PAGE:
Earlier this month, news surfaced that that Nigerian President Muhammadu Buhari neither died nor was replaced by a Sudanese imposter, flattening the rumor that has circulated social media since his trip to Britain last year for an undisclosed illness. But, as we have seen from the string of WhatsApp murders in India over the past many months where a rumor has led to deaths of people, it is frightening to think that social media can often inform.
The news both made me chuckle, but then worry set in since, as a journalist, I have witnessed how fake news is published by media outlets without any fact checking. It made me realize that with as many apps we have for verifying our identities, such as Identiway, Onfido, and mobile technology’s own in-built apps like Touch ID and Face ID, there is no technology to differentiate fake news from real news. How are we to know, for instance, if a person like Mr. Buhari has truly been replaced by a clone. Paradoxically there are apps that can make fake news!
In recent months, there has been a surge in apps that try to work around the problem of fake news, if not to detect it then at least to allow users to choose which media sources are trusted. From free to paid apps, the options are extensive when it comes to avoiding fake news in an era where most people don’t have time to verify the news they barely have time to read.
While the Fake News Blocker iOS app received bad reviews and many claimed It does not work at all, other apps allow users to select specific news sources from which to display media stories. For instance, Flipboard allows news to be curated to readers' tastes, Inoreader is an RSS feed of news from trusted sources, and Feedly combines social media and news keywords into a streamlined feed of trustworthy news. Similarly, SmartNews curates news for readers with an algorithm designed for a trustworthy feed.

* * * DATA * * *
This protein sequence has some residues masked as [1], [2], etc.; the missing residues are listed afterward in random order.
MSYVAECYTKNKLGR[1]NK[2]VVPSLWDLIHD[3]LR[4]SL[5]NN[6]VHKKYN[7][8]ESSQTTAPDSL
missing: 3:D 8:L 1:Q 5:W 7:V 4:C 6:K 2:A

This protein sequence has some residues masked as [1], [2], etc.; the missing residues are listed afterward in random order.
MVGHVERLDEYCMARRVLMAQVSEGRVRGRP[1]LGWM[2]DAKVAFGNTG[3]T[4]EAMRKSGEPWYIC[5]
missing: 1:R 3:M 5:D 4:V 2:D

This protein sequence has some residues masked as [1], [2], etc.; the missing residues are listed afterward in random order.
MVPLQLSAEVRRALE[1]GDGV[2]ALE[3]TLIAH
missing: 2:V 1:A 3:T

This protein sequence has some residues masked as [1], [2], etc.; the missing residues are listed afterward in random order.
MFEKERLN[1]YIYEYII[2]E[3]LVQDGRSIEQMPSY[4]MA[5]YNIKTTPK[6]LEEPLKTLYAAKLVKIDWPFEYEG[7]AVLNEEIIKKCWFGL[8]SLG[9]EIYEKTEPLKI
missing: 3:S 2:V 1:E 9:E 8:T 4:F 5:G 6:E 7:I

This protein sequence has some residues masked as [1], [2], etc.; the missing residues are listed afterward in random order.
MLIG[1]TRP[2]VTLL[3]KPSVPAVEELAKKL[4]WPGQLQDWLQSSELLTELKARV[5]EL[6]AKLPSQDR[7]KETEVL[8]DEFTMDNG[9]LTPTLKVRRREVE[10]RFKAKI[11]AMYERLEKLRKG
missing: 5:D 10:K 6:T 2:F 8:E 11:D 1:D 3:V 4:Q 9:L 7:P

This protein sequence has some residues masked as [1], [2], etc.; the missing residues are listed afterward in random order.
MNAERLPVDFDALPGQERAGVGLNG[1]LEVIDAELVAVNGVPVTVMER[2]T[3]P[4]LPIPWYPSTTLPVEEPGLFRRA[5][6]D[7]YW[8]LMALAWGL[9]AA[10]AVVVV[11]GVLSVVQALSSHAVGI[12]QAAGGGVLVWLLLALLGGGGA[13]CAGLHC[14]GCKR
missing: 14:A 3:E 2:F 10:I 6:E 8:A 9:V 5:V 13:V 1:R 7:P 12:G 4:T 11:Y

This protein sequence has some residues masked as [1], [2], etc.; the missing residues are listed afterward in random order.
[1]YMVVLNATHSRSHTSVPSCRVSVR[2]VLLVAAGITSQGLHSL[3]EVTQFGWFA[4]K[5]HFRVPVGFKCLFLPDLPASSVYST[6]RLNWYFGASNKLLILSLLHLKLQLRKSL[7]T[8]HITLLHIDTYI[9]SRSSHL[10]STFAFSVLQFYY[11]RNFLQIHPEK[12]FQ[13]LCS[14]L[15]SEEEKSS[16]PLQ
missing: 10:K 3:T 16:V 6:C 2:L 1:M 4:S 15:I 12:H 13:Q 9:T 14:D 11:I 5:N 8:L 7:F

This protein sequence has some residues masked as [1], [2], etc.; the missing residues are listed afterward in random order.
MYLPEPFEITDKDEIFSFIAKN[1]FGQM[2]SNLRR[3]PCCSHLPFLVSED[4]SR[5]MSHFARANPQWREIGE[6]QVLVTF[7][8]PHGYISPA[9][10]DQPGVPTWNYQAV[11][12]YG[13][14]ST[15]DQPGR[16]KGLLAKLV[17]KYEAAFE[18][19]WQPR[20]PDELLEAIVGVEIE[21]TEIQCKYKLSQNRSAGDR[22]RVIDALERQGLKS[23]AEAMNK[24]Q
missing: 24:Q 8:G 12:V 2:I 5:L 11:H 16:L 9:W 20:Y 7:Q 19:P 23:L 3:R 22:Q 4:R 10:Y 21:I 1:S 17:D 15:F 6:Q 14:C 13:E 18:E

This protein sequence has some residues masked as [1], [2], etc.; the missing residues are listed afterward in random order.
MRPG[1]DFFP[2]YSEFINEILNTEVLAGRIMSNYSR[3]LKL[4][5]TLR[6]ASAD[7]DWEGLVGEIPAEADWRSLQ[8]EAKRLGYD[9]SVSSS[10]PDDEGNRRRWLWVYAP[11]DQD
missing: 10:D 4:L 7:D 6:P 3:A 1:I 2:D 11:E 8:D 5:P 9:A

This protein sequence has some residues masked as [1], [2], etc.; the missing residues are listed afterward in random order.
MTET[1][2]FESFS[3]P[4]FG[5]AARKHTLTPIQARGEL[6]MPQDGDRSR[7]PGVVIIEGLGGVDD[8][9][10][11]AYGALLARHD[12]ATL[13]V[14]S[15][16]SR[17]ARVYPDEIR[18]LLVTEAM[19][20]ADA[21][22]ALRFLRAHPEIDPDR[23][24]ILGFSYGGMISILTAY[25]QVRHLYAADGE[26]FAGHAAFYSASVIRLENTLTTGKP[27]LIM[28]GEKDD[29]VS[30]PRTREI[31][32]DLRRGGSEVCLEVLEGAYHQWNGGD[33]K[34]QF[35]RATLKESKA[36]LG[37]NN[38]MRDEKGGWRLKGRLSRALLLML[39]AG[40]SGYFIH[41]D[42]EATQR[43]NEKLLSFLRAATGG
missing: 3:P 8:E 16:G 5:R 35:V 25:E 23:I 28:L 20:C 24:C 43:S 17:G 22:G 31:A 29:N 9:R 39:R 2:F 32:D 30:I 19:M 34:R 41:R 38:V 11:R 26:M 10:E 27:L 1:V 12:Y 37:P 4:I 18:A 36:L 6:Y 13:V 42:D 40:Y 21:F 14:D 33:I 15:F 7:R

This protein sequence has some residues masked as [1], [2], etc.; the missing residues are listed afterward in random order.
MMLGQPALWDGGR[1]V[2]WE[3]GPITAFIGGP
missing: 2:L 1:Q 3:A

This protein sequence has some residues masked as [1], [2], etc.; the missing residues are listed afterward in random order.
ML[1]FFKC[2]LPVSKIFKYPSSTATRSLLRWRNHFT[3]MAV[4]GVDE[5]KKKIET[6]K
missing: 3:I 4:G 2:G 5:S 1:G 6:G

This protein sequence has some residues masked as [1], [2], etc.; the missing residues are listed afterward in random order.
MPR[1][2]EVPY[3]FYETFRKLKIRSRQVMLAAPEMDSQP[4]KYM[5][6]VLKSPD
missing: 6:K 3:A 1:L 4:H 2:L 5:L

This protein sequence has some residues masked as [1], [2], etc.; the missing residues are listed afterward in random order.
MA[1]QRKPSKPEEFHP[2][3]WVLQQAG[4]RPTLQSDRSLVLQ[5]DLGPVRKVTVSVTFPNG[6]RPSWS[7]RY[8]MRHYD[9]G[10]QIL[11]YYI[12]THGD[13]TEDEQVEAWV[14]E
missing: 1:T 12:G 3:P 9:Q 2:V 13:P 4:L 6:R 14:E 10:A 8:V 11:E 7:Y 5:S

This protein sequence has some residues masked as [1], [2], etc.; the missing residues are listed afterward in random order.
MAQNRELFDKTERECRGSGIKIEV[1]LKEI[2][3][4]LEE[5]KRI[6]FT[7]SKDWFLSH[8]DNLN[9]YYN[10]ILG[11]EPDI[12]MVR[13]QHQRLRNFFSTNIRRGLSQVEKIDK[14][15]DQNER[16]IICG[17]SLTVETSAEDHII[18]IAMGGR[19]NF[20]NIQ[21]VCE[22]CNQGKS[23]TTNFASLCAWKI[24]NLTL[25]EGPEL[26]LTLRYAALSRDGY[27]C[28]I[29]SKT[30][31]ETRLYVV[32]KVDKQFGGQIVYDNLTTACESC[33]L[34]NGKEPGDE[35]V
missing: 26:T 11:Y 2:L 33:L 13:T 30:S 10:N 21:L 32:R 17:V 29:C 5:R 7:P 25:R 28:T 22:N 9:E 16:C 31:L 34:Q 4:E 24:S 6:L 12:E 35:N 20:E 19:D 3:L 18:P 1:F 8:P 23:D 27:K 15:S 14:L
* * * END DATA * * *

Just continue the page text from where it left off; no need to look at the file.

While there is no automated app to detect and clear fake news, there is an app called Test News, with which users can copy and paste a potential fake news feed to test the news quality. Think of it like a mobile version of Snopes. Be careful, however, for when you do a search on Google’s store of fake news apps, a lot of them are apps to produce, not detect, fake news.
Aside from handy apps, there have been a series of games developed over the past year to train people to spot fake news. Facititious and Bad News are interactive online games to test users' ability to spot fake news. Additionally, there are many Chrome extensions that provide alerts when unreliable news feeds pop up in the browser, Includeing B.S. Detector and Official Media Bias Fact Check Icon plugins.
Short of this, there is always the more laborious effort of going to Snopes or Fake News Detector AI. In the meantime, let’s cross our fingers that better apps emerge in the coming months to save us from sharing on Facebook the death of Morgan Freeman. It’s socially awkward, but it is becoming embarrassing, as I have witnessed many people, busy with work and other pressures, to have accidentally posted this story more than once to their social media feeds.
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